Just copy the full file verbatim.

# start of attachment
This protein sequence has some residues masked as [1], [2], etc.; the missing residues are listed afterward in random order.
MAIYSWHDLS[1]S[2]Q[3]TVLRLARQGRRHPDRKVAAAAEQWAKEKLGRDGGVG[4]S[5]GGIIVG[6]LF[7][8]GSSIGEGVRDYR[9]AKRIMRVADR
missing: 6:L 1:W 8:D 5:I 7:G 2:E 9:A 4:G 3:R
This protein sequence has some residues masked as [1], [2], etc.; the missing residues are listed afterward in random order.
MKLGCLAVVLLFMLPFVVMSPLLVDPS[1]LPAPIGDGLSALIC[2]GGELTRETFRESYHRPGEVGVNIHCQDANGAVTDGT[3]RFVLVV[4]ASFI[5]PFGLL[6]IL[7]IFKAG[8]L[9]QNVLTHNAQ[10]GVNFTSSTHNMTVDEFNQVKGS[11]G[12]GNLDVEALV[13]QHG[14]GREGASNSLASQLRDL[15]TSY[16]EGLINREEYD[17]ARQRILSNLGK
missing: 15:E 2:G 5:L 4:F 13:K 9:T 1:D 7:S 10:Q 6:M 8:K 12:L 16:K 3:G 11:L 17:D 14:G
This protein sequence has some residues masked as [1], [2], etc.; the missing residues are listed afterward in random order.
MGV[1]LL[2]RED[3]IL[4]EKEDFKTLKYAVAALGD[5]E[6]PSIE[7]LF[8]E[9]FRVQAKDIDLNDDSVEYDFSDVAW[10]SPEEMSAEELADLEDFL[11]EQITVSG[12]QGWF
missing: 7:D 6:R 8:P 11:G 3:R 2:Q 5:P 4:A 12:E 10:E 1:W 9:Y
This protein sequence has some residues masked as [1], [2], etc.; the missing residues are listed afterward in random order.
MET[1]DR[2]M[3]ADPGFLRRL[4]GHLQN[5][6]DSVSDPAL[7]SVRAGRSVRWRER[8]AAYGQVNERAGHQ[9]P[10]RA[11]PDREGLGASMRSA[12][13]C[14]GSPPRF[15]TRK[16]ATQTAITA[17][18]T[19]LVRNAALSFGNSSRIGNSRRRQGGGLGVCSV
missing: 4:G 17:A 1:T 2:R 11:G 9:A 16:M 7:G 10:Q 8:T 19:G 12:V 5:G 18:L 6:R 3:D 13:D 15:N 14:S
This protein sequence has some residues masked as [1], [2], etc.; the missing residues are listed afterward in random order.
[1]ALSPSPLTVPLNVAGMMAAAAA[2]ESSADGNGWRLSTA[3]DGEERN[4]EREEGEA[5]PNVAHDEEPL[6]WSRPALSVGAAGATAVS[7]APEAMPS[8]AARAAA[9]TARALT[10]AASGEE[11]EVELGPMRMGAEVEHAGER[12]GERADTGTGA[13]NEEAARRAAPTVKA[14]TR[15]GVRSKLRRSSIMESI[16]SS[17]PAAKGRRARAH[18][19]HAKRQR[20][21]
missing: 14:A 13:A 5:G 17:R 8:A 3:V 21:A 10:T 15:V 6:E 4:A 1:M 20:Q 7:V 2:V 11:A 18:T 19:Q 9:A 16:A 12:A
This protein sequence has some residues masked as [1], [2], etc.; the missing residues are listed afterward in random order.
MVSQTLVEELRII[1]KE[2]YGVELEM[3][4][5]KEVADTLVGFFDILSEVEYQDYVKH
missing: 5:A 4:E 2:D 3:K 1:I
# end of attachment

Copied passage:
This protein sequence has some residues masked as [1], [2], etc.; the missing residues are listed afterward in random order.
MAIYSWHDLS[1]S[2]Q[3]TVLRLARQGRRHPDRKVAAAAEQWAKEKLGRDGGVG[4]S[5]GGIIVG[6]LF[7][8]GSSIGEGVRDYR[9]AKRIMRVADR
missing: 6:L 1:W 8:D 5:I 7:G 2:E 9:A 4:G 3:R
This protein sequence has some residues masked as [1], [2], etc.; the missing residues are listed afterward in random order.
MKLGCLAVVLLFMLPFVVMSPLLVDPS[1]LPAPIGDGLSALIC[2]GGELTRETFRESYHRPGEVGVNIHCQDANGAVTDGT[3]RFVLVV[4]ASFI[5]PFGLL[6]IL[7]IFKAG[8]L[9]QNVLTHNAQ[10]GVNFTSSTHNMTVDEFNQVKGS[11]G[12]GNLDVEALV[13]QHG[14]GREGASNSLASQLRDL[15]TSY[16]EGLINREEYD[17]ARQRILSNLGK
missing: 15:E 2:G 5:L 4:F 13:K 9:T 1:D 7:S 10:Q 6:M 8:K 12:L 16:K 3:G 11:L 17:D 14:G
This protein sequence has some residues masked as [1], [2], etc.; the missing residues are listed afterward in random order.
MGV[1]LL[2]RED[3]IL[4]EKEDFKTLKYAVAALGD[5]E[6]PSIE[7]LF[8]E[9]FRVQAKDIDLNDDSVEYDFSDVAW[10]SPEEMSAEELADLEDFL[11]EQITVSG[12]QGWF
missing: 7:D 6:R 8:P 11:G 3:R 2:Q 5:P 4:A 12:E 10:E 1:W 9:Y
This protein sequence has some residues masked as [1], [2], etc.; the missing residues are listed afterward in random order.
MET[1]DR[2]M[3]ADPGFLRRL[4]GHLQN[5][6]DSVSDPAL[7]SVRAGRSVRWRER[8]AAYGQVNERAGHQ[9]P[10]RA[11]PDREGLGASMRSA[12][13]C[14]GSPPRF[15]TRK[16]ATQTAITA[17][18]T[19]LVRNAALSFGNSSRIGNSRRRQGGGLGVCSV
missing: 4:G 17:A 1:T 2:R 11:G 9:A 16:M 7:G 10:Q 8:T 19:G 12:V 5:G 18:L 6:R 3:D 13:D 15:N 14:S
This protein sequence has some residues masked as [1], [2], etc.; the missing residues are listed afterward in random order.
[1]ALSPSPLTVPLNVAGMMAAAAA[2]ESSADGNGWRLSTA[3]DGEERN[4]EREEGEA[5]PNVAHDEEPL[6]WSRPALSVGAAGATAVS[7]APEAMPS[8]AARAAA[9]TARALT[10]AASGEE[11]EVELGPMRMGAEVEHAGER[12]GERADTGTGA[13]NEEAARRAAPTVKA[14]TR[15]GVRSKLRRSSIMESI[16]SS[17]PAAKGRRARAH[18][19]HAKRQR[20][21]
missing: 14:A 13:A 5:G 17:R 8:A 3:V 21:A 10:T 15:V 6:E 4:A 1:M 20:Q 7:V 2:V 11:A 18:T 19:Q 9:A 16:A 12:A
This protein sequence has some residues masked as [1], [2], etc.; the missing residues are listed afterward in random order.
MVSQTLVEELRII[1]KE[2]YGVELEM[3][4][5]KEVADTLVGFFDILSEVEYQDYVKH
missing: 5:A 4:E 2:D 3:K 1:I